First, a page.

Torrents From BCMS

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The very successful premiere of Scott Wheeler’s new Sextet, a BCMS commission, took center place in Sunday afternoon’s Boston Chamber Music concert which also included Beethoven’s Quintet in C Major for Strings and Franck’s Piano Quintet in F Minor.    [continued]

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Solo Trumpet and Brass Set the Spirit

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Shostakovich’s two masterful piano concertos, separated by an intermission and by 24 tough years in his life, are strikingly different, though one would have been hard pressed to notice the contrast in on Saturday night’s BSO concert with the brilliant Yuja Wang. Makeshift Castle by Julia Adolphe — a BSO co-commission — played on contrasts too.    [continued]

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Ya-Fei In Works Large and Small

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In last night’s Foundation for Chinese Performing Arts concert at Jordan Hall, Ya-Fei Chuang gave us piano works ranging from the delicate miniature of ephemeral love to the towering immensity of eternity in works by Schubert, Chopin, CPE Bach, Ravel and Rachmaninoff.    [continued]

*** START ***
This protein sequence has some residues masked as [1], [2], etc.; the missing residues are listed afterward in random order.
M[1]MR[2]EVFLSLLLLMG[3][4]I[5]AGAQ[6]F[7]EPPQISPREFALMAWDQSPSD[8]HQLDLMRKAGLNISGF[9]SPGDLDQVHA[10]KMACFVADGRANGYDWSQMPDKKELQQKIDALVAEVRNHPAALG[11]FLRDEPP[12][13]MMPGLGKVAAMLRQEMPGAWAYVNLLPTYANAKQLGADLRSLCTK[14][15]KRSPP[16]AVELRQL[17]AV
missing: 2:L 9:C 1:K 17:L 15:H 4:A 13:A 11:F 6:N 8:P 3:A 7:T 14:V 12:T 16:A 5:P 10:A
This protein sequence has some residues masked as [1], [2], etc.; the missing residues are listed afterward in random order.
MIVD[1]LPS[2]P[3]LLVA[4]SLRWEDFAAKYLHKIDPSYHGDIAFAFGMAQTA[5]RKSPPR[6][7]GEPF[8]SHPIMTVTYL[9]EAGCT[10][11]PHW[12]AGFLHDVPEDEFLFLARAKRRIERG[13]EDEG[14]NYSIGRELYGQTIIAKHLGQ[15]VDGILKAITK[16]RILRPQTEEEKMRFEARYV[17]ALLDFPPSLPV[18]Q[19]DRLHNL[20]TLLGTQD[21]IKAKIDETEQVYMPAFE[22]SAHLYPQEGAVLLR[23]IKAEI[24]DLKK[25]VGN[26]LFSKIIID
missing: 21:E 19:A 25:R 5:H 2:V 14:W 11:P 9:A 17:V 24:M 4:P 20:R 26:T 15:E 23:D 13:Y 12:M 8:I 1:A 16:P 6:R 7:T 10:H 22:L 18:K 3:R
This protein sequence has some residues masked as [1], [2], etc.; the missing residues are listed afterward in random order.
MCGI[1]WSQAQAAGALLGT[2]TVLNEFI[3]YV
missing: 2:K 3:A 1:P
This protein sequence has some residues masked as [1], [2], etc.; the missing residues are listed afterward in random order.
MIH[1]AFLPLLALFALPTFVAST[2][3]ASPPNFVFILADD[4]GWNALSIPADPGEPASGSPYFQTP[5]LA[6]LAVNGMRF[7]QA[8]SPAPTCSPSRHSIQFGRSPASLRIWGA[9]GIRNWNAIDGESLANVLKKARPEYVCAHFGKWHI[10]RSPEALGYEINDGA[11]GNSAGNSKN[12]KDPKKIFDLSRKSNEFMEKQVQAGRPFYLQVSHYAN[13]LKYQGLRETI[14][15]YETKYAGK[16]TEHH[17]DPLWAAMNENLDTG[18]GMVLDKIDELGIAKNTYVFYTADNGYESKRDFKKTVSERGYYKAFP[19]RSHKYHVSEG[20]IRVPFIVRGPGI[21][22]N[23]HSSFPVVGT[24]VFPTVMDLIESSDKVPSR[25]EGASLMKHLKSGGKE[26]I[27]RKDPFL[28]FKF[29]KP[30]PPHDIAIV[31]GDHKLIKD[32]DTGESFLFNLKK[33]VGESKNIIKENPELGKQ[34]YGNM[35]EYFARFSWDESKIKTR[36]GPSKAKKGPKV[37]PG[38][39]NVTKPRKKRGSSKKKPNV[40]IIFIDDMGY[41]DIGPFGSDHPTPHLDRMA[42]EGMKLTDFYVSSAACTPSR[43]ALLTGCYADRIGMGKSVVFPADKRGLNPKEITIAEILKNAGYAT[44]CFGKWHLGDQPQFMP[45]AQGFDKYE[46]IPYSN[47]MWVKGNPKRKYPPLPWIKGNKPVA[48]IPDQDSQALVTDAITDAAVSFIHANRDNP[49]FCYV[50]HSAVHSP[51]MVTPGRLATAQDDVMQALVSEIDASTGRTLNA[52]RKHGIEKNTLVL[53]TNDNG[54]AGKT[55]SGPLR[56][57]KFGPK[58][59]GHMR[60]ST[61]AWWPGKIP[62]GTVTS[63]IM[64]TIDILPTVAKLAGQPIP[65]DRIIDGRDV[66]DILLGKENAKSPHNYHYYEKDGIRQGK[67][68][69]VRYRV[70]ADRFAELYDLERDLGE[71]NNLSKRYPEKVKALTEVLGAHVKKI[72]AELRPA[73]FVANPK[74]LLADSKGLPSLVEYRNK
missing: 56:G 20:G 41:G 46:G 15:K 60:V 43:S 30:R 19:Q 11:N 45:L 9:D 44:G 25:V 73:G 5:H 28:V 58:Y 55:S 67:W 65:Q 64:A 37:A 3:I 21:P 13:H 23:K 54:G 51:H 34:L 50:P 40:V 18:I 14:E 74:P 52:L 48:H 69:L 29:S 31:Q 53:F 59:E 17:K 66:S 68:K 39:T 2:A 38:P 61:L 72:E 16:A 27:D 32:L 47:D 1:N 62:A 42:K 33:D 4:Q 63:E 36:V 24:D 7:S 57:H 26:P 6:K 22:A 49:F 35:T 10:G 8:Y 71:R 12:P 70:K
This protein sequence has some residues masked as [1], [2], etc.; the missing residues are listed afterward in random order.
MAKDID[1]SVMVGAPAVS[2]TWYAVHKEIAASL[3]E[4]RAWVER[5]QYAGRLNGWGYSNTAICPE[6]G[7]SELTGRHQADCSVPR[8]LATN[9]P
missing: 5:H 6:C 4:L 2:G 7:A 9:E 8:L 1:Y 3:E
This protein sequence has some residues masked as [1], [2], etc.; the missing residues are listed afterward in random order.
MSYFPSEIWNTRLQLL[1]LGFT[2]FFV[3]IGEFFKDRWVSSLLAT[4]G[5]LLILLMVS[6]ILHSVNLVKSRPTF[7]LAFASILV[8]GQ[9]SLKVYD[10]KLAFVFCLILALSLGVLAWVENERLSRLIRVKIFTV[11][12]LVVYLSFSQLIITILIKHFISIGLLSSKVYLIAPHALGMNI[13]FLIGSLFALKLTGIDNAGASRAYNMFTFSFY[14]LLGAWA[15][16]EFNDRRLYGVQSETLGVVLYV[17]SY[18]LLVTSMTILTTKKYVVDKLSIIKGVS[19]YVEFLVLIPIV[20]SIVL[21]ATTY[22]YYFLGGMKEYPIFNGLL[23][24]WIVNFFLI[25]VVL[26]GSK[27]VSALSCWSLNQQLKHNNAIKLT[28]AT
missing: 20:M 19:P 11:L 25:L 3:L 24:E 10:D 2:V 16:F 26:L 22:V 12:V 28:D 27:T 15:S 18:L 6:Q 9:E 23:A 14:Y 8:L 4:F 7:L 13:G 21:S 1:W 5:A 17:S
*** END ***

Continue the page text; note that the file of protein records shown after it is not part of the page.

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Don’t Miss BLO’s Latest

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Forget what you knew about La bohéme, and for that matter, discard all your preconceptions about opera. Without a doubt Boston Lyric Opera’s staging of Puccini’s evergreen masterpiece entered the annals of memorable shows which have occupied the legendary Colonial Theater over its 123 years.    [continued]

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Bach Angles, Rounds, A Toast!

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BSO’s opening night blissed out the mass of music-goers with a new and convenient start time of 7:30 Thursday evening at Symphony Hall. American pianist Awadagin Pratt made his BSO debut in fellow American composer Jessie Montgomery’s Rounds written for him, and he angled Bach according to his own muse.    [continued]

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To Theme or Not To Theme

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We had something of an epiphany while listening to the performance Sunday by the Merz Trio (Lee Dionne, piano; Bridgid Coleridge, violin; Julia Yang, cello) on the Ashmont Hill Chamber Music series, but we’ll get to that later. This rapidly emerging young ensemble, as is its wont, imaginatively constructed a theme, “night,” meant to expose    [continued]

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The Cosmos Was Restless

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As chaos coalesced in the decoratively polychromatic Emerson Paramount last night, slam, bang, pow, wow, kaboom went  Cerise Lim Jacob’s Cosmic Cowboy in a Bayreuth meets Hayden Planetarium mashup of myth, madness and quotidian.    [continued]